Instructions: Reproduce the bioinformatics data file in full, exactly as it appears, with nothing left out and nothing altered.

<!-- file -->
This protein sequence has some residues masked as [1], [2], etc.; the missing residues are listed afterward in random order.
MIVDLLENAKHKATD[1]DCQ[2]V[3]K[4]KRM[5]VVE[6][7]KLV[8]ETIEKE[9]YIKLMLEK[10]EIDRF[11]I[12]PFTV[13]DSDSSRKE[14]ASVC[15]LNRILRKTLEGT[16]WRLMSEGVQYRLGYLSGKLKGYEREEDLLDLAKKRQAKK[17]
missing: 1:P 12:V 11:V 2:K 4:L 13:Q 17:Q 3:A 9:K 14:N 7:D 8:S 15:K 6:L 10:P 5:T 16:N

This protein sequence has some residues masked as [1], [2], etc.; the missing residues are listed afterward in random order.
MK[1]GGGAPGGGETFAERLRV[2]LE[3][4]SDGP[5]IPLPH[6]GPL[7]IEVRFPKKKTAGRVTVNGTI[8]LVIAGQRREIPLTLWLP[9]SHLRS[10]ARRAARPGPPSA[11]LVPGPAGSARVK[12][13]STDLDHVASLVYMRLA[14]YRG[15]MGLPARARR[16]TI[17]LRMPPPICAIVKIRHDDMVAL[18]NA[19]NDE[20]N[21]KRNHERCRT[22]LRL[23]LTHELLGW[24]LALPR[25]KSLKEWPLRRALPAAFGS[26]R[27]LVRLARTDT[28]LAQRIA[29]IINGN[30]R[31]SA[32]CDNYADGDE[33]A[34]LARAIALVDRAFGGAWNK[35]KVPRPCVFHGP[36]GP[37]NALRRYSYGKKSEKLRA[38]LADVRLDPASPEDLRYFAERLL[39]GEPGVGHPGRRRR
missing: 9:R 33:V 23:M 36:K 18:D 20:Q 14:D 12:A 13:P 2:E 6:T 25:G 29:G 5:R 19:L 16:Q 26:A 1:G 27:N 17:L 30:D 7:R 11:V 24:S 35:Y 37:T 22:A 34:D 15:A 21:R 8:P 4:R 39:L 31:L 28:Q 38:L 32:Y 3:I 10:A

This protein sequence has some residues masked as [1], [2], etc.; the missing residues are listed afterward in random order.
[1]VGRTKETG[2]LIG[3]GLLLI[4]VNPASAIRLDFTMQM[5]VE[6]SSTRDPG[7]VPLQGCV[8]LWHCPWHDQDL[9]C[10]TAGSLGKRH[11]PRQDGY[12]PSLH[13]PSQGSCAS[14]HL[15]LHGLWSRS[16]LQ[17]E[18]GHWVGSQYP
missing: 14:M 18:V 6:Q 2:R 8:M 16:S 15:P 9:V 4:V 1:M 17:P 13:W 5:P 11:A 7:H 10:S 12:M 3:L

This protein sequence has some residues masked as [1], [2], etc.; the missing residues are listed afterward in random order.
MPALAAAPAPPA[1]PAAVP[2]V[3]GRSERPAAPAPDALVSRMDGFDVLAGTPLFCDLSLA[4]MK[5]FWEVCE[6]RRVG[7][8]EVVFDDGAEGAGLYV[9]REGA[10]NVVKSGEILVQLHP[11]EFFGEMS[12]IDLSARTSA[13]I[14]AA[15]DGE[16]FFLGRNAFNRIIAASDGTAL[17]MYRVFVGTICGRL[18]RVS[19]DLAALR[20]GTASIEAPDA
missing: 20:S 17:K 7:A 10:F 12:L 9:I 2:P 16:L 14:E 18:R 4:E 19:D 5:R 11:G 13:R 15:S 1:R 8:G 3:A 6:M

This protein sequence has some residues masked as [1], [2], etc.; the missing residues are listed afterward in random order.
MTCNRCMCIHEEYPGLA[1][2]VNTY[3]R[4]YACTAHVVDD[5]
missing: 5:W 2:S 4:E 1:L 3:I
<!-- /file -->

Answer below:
This protein sequence has some residues masked as [1], [2], etc.; the missing residues are listed afterward in random order.
MIVDLLENAKHKATD[1]DCQ[2]V[3]K[4]KRM[5]VVE[6][7]KLV[8]ETIEKE[9]YIKLMLEK[10]EIDRF[11]I[12]PFTV[13]DSDSSRKE[14]ASVC[15]LNRILRKTLEGT[16]WRLMSEGVQYRLGYLSGKLKGYEREEDLLDLAKKRQAKK[17]
missing: 1:P 12:V 11:V 2:K 4:L 13:Q 17:Q 3:A 9:K 14:N 7:D 8:S 15:K 6:L 10:P 5:T 16:N

This protein sequence has some residues masked as [1], [2], etc.; the missing residues are listed afterward in random order.
MK[1]GGGAPGGGETFAERLRV[2]LE[3][4]SDGP[5]IPLPH[6]GPL[7]IEVRFPKKKTAGRVTVNGTI[8]LVIAGQRREIPLTLWLP[9]SHLRS[10]ARRAARPGPPSA[11]LVPGPAGSARVK[12][13]STDLDHVASLVYMRLA[14]YRG[15]MGLPARARR[16]TI[17]LRMPPPICAIVKIRHDDMVAL[18]NA[19]NDE[20]N[21]KRNHERCRT[22]LRL[23]LTHELLGW[24]LALPR[25]KSLKEWPLRRALPAAFGS[26]R[27]LVRLARTDT[28]LAQRIA[29]IINGN[30]R[31]SA[32]CDNYADGDE[33]A[34]LARAIALVDRAFGGAWNK[35]KVPRPCVFHGP[36]GP[37]NALRRYSYGKKSEKLRA[38]LADVRLDPASPEDLRYFAERLL[39]GEPGVGHPGRRRR
missing: 9:R 33:V 23:M 36:K 18:D 20:Q 14:D 12:A 13:P 2:E 6:T 25:G 29:G 5:R 19:L 16:Q 26:A 1:G 27:N 17:L 30:D 7:R 11:V 24:S 35:Y 37:T 22:A 34:D 15:A 21:R 8:P 4:R 39:L 31:L 28:Q 38:L 32:Y 3:I 10:A

This protein sequence has some residues masked as [1], [2], etc.; the missing residues are listed afterward in random order.
[1]VGRTKETG[2]LIG[3]GLLLI[4]VNPASAIRLDFTMQM[5]VE[6]SSTRDPG[7]VPLQGCV[8]LWHCPWHDQDL[9]C[10]TAGSLGKRH[11]PRQDGY[12]PSLH[13]PSQGSCAS[14]HL[15]LHGLWSRS[16]LQ[17]E[18]GHWVGSQYP
missing: 14:M 18:V 6:Q 2:R 8:M 16:S 15:P 9:V 4:V 1:M 17:P 13:W 5:P 11:A 7:H 10:S 12:M 3:L

This protein sequence has some residues masked as [1], [2], etc.; the missing residues are listed afterward in random order.
MPALAAAPAPPA[1]PAAVP[2]V[3]GRSERPAAPAPDALVSRMDGFDVLAGTPLFCDLSLA[4]MK[5]FWEVCE[6]RRVG[7][8]EVVFDDGAEGAGLYV[9]REGA[10]NVVKSGEILVQLHP[11]EFFGEMS[12]IDLSARTSA[13]I[14]AA[15]DGE[16]FFLGRNAFNRIIAASDGTAL[17]MYRVFVGTICGRL[18]RVS[19]DLAALR[20]GTASIEAPDA
missing: 20:S 17:K 7:A 10:F 12:L 9:I 2:P 16:L 14:E 18:R 4:E 19:D 5:R 11:G 13:R 15:S 1:R 8:G 3:A 6:M

This protein sequence has some residues masked as [1], [2], etc.; the missing residues are listed afterward in random order.
MTCNRCMCIHEEYPGLA[1][2]VNTY[3]R[4]YACTAHVVDD[5]
missing: 5:W 2:S 4:E 1:L 3:I